Free Speech and Charlie Hebdo

Like most of you I watched the news of the attack in Paris with horror and anger. It is especially unsettling to hear interviews with security and terrorism specialists who say there is little that can be done to stop such attacks and to expect more. After considering the barbarity and evil of such an attack I, like all of you, watched as the western world rallied in support of Charlie Hebdo, the satirical paper which was the target. I was impressed by the unity, and the cry Je suis Charlie! I am Charlie. A beautiful vast statement about the importance of free speech. But as I contemplated the free speech at issue, cartoons ridiculing and, according to Muslims, blaspheming the prophet Mohammed, I grew troubled. This is where the west will take its free speech stance? Blaspheming a religion?

Free speech debates happen on the fringes. One of the most important free speech cases is Hustler Magazine, Inc. v. Falwell., which dealt with a satirical advertisement in Hustler magazine in which Jerry Falwell, a very well known and politically active minister, described his “first time.” He obtained a $150,000.00 verdict in trial, but the U.S. Supreme Court reversed, saying the “facts” in the satirical ad were never intended to be perceived as true, so there could be no libel. The salacious and disgusting ad could not be stopped.

It isn’t the expression of commonly held beliefs or routine thoughts that cause others to want to shut them down. It is over expression of outrageous and offensive matters that establish walls of free speech at a distance, and keep the battle far away from the center of the village where societal destruction may occur.

Another case might help us change our perspective on the recent events. As my torts professor used to say at UVA Law School, one’s opinion of the law is often determined by “whose ox is being gored,” a not too indirect reference to Exodus 21:36. I think considering “whose ox is being gored” by Charlie Hebdo might be fruitful.

An important (but short and per curiam) free speech case in the United States is National Socialist Party of America v. Village of Skokie. In 1977 the neo-Nazi group declared its intention to march through Skokie, Illinois, wearing Nazi uniforms and displaying swastikas. Why Skokie? The small town was predominately Jewish and one in six residents was a Holocaust survivor. The city imposed regulations on the march making it essentially impossible to conduct. The ACLU represented the NSPA and succeeded in getting the injunction issued by the local court stayed. The march could go on.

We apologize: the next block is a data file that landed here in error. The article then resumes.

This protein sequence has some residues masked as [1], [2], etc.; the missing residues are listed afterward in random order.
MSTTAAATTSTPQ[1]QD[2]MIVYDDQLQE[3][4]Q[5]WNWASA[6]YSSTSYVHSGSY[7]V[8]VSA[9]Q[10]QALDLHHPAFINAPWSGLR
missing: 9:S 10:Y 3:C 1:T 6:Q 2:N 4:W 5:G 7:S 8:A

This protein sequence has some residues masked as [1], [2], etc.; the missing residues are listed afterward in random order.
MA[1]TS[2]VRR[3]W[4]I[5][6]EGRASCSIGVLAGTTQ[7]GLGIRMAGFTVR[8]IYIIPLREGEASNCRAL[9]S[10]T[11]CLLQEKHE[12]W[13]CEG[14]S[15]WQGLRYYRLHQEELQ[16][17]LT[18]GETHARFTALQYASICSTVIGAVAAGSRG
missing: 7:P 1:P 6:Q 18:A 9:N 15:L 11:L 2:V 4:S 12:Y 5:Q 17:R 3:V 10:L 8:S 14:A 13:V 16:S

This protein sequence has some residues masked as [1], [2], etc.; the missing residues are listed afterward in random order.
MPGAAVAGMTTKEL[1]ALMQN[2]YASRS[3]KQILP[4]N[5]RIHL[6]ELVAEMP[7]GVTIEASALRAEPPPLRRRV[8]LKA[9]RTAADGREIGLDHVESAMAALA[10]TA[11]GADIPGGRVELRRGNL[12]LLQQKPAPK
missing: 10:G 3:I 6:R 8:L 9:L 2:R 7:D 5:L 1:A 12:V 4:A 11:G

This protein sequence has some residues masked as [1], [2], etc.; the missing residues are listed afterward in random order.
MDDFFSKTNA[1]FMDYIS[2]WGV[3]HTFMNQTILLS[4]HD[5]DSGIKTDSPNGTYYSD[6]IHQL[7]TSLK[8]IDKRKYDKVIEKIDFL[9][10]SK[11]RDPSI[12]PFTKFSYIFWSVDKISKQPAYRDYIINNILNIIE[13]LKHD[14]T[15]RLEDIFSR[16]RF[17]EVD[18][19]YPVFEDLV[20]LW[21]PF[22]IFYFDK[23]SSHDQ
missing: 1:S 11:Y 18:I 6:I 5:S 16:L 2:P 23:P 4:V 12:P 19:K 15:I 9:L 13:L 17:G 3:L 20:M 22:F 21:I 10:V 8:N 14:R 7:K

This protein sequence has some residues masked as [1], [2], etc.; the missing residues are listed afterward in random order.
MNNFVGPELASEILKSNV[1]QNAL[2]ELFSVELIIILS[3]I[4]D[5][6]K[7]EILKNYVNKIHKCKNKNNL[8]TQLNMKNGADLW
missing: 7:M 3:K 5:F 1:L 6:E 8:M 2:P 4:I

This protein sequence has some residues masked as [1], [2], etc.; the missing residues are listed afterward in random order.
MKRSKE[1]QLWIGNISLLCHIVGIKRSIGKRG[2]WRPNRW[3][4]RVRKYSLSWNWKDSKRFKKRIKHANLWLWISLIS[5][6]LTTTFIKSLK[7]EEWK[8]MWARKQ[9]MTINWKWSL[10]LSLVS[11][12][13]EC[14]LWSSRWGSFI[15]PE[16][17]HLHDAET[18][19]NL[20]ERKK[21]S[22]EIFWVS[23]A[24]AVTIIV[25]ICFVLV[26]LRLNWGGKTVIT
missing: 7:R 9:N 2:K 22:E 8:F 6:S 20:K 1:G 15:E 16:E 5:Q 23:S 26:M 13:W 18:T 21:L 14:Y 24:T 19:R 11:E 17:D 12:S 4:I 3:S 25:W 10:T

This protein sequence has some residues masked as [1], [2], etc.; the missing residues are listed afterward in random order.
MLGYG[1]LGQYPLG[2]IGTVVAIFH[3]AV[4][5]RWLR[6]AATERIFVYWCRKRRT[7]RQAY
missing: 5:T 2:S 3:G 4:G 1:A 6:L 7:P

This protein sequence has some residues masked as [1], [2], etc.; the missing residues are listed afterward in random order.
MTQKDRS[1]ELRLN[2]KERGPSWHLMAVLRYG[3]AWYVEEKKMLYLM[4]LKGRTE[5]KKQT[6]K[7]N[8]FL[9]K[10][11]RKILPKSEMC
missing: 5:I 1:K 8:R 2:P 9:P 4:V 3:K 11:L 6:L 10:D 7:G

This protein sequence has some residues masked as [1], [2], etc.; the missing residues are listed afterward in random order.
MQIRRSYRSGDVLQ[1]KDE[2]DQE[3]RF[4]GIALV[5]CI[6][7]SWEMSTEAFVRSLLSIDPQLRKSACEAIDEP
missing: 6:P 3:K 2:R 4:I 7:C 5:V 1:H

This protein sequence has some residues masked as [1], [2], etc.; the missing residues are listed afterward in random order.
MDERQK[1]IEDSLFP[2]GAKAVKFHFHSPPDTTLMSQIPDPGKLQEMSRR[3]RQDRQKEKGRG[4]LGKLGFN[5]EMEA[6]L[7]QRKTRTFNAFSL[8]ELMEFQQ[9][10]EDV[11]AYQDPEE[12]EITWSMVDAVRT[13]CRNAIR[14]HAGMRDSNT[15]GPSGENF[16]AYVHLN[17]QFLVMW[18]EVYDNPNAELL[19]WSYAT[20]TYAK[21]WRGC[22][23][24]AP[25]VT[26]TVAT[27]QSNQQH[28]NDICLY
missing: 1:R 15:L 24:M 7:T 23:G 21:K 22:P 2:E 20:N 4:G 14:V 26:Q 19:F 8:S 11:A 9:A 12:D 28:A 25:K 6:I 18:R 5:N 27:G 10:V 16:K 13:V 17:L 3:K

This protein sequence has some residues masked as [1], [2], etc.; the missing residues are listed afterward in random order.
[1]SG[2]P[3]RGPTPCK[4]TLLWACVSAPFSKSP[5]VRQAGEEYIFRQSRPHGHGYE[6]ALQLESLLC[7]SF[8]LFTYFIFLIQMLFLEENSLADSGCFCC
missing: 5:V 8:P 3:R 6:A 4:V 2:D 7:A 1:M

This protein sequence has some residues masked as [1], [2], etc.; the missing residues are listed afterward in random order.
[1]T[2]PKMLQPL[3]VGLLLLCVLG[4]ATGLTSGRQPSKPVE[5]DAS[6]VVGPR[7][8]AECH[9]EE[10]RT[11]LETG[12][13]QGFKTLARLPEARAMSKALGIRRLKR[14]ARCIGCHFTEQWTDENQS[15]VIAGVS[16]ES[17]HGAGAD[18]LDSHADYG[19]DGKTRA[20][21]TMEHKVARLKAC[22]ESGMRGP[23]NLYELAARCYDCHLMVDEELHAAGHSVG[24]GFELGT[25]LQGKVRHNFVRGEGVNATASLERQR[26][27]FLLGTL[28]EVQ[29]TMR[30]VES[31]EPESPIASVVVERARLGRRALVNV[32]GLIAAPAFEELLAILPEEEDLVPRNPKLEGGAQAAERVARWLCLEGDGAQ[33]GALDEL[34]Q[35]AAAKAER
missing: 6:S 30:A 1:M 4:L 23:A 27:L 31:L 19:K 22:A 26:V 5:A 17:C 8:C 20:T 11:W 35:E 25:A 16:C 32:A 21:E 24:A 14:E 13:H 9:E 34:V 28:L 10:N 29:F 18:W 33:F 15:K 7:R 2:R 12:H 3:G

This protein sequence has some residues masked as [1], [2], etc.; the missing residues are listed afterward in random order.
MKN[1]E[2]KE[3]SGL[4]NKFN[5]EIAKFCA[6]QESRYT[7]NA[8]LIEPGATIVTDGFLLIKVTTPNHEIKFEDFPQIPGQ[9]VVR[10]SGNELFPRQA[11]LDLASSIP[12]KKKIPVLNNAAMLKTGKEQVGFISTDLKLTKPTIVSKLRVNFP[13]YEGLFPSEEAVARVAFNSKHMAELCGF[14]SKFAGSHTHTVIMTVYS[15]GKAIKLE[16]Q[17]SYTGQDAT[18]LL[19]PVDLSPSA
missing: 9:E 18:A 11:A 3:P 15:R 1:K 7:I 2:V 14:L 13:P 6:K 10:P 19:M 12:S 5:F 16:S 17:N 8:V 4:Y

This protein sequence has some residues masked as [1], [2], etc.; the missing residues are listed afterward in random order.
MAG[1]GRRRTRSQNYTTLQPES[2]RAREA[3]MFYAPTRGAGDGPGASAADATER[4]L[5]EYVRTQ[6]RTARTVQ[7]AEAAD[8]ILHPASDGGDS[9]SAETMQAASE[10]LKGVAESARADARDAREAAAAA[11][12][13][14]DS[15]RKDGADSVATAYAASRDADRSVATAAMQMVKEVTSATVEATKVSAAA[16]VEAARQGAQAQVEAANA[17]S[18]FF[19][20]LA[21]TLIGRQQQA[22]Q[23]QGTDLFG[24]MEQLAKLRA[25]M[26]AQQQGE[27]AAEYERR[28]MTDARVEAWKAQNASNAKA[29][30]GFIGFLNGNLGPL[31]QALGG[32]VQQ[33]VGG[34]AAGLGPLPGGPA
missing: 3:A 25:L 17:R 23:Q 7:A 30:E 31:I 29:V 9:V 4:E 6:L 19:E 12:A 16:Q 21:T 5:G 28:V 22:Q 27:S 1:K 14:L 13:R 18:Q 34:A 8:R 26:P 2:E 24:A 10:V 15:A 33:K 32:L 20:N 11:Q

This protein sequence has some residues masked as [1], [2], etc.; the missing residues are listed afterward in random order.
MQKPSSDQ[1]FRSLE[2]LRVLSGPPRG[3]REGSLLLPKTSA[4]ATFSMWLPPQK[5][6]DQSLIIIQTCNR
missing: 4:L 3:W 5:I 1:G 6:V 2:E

But here’s the rub, and the relevance for Charlie Hebdo. Skokie is much more about religion than Hustler. The grounds on which the injunction was issued, at least in part, were statements made by the Jewish residents that if the march occurred, violence would follow. Such a march was intolerable to them. After the Supreme Court’s ruling, the marchers obtained a permit from the city of Chicago and never went to Skokie. But what if the march had gone on in Skokie and the Jewish residents responded with violence? Assume people were hurt, or even killed.

Would the public response be to call out for solidarity in support of free speech? Massive demonstrations by millions around the country? Presidents and premiers of numerous countries marching arm in arm in front of hundreds of thousands of marchers? And what would the rallying cry be? “Je suis Nazi?”

I think not. The solidarity shown regarding Charlie Hebdo has a great deal to do with the content of the cartoons. In Europe and the United States, people are comfortable ridiculing Islam, because it isn’t their ox being gored. Some people might understand the offensiveness better if the satirical assault was on their religion, like the public—and publically financed—display of a “work of art” called “Piss Christ” in which a crucifix was displayed in a glass of the “artist’s” urine. It was vandalized several times when displayed, by people who thought it blasphemous and an intolerable insult to Christianity. The closer to home the offense, the more acutely one appreciates the issues.

To press the point further, imagine if a college campus newspaper decided to publish cartoons critical of Islam and depicting Mohammed in a way that was blasphemous. Is there any doubt that the newspaper would be instantly shut down as “hate speech?” (For those who haven’t actually seen the Mohammed cartoons published by Charlie Hebdo, they are readily available. I should warn you that several of them are disgusting and terribly offensive.) Ask author and political commentator Mark Steyn how he felt about being dragged in front of a human rights tribunal in Canada for having the audacity to write a book discussing the progress (demographics mostly) of Islam in the world compared to the west.

We’re able to maintain numerous tensions in our heads at the same time, which might, given true self-critical analysis, point out the hypocrisy in how we really think. It may make us realize that we feel strongly in one direction, and less so in another, because it isn’t our “ox being gored.”

Comments are Disabled